Saudi Arabia: bad for the US, bad for Israel

It’s time for some clarity regarding the relationship of the Bush administration to Saudi Arabia — in terms of the national interest of the US as well as the consequences for Israel.

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A complete discussion of Saudi influence in the US is beyond the scope of a blog post, but it’s well known that it is enormous — both in the private and government spheres.

Jimmy Carter’s Saudi funding — both for the Carter Center and for, shall we say, more personal needs, is well known. It’s also common knowledge that Saudi money has built and supported mosques throughout the nation, mosques where political as well as religious doctrine is propagated.

The House of Saud has developed a technique of gaining influence over the US government that Daniel Pipes calls “preemptive bribing“:

A hint of the problem comes from none other than Prince Bandar bin Sultan, the Saudi ambassador to the United States. The Washington Post reports that he boasted of his success at cultivating powerful Americans: “If the reputation . . . builds that the Saudis take care of friends when they leave office, you’d be surprised how much better friends you have who are just coming into office.”

The extent of this practice is remarkable:

[Former CIA case officer Robert] Baer notes that every Washington think tank has taken Saudi money, as have numerous lobbyists, PR firms, lawyers, and every presidential library of the last thirty years. Nor is this all.

Despite CIA censorship, [Baer’s book] Sleeping With The Devil reveals that there is hardly a living former CIA director, assistant secretary of state for the Near East, White House staffer, or member of Congress who hasn’t ended up on the Saudi payroll in one way of another. “At the corporate level, almost every Washington figure worth mentioning has served on the board of at least one company that did a deal with Saudi Arabia.” — Prof. Paul Eidelberg

Nor are the media free of Saudi influence. Saudi Prince Alwaleed bin Talal owns large stakes in Time Warner and even Rupert Murdoch’s News Corp.

The Bush family and administration is especially close to the Saudis. Adviser James Baker’s law firm represents the Saudi government and he was senior counsel to the Carlyle Group, a private equity firm with large investments in Saudi Arabia. Former President George H. W. Bush was a Carlyle Group Adviser and is a large shareholder. Indeed, representatives of the Bin Laden family were in Washington for Carlyle’s annual meeting on 9/11 (and were allowed to leave the country shortly thereafter, as Michael Moore gleefully pointed out in “Fahrenheit 911”).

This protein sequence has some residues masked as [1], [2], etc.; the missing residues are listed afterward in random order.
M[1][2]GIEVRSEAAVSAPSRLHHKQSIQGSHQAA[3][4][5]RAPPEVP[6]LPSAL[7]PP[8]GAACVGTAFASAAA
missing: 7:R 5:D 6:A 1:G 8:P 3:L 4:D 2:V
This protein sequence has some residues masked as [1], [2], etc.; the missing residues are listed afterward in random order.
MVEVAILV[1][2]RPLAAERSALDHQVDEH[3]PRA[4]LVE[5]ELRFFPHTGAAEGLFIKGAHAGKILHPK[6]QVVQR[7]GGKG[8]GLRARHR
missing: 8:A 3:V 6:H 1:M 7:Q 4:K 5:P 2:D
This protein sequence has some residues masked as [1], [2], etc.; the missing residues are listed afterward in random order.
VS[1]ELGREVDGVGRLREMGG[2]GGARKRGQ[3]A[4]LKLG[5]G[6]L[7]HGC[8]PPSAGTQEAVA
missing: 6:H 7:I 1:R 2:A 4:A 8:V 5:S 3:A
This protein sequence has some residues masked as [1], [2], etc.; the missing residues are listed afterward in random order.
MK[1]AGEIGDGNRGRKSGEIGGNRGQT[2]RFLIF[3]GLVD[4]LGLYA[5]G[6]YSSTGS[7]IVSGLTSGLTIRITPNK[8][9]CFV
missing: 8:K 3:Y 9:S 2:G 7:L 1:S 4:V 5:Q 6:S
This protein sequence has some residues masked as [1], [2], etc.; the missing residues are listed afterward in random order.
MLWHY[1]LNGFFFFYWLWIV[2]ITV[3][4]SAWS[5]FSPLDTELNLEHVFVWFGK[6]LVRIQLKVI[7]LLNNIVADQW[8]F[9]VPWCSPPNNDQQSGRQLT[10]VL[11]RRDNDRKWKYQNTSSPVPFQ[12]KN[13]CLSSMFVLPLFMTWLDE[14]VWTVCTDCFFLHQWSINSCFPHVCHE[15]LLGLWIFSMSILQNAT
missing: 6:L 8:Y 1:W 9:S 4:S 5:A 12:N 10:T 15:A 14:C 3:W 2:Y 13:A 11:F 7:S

The Saudi kingdom’s support for radical Sunni Islamism should be worrisome to the US, which is one of its prime targets. And Saudi Arabia’s influence on US policy, such as the decision to invade Iraq (for which some blame Israel!), is a highly dangerous aspect of the relationship.

The President’s new Israel/Palestine policy, as enunciated in his speech yesterday, also shows traces of the Saudi hand, probably by way of James Baker. There’s no doubt that the President’s adoption of the highly unbalanced Arab (Saudi) Initiative represents that Saudi point of view, as does the build-up of a powerful Fatah army as a counterforce to the Iranian/Syrian supported Hamas.

As I wrote Monday, the development of a massive Fatah army in the West Bank is terribly dangerous for Israel, and will not result in the elimination of Hamas or its conversion into a moderate force, as the plan’s proponents seem to suggest.

If the US wants a two-state solution which includes a peaceful Palestinian state alongside Israel, a huge military buildup of forces opposed to the existence of Israel is not the way to achieve it.

But one can see the Saudi vision of ‘peace’ in this proposal: the Israeli state forced back to 1967 borders, forced to take in Palestinian ‘refugees’, and forced to accept a powerful enemy, armed and financed by the US and perhaps the Saudis, sitting in the West Bank a few miles from her population centers.

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One Response to “Saudi Arabia: bad for the US, bad for Israel”

  1. Shalom Freedman says:

    1) It has been the Saudis all along. The ‘Palestinian problem’ would never have been given the kind of priority the Bush Administration has given it, the ‘road map’ and two- state solution would not have come into being without Saudi pressure.
    2) The U.S. relationship with Saudi Arabia is a long complicated one, and is even more complicated today. The Saudis are now beginning to play a China card. The Chinese are the U.S.’s biggest worry of all.
    3) The major truth that the war on terror could not have been won by the Bush Administration because they refuse from the beginning to recognize that their ally Saudi Arabia was behind much of the terror is one many people are aware of. But it is not given big play in the Media. This may be in part because Saudi money has such a large influence on the American media.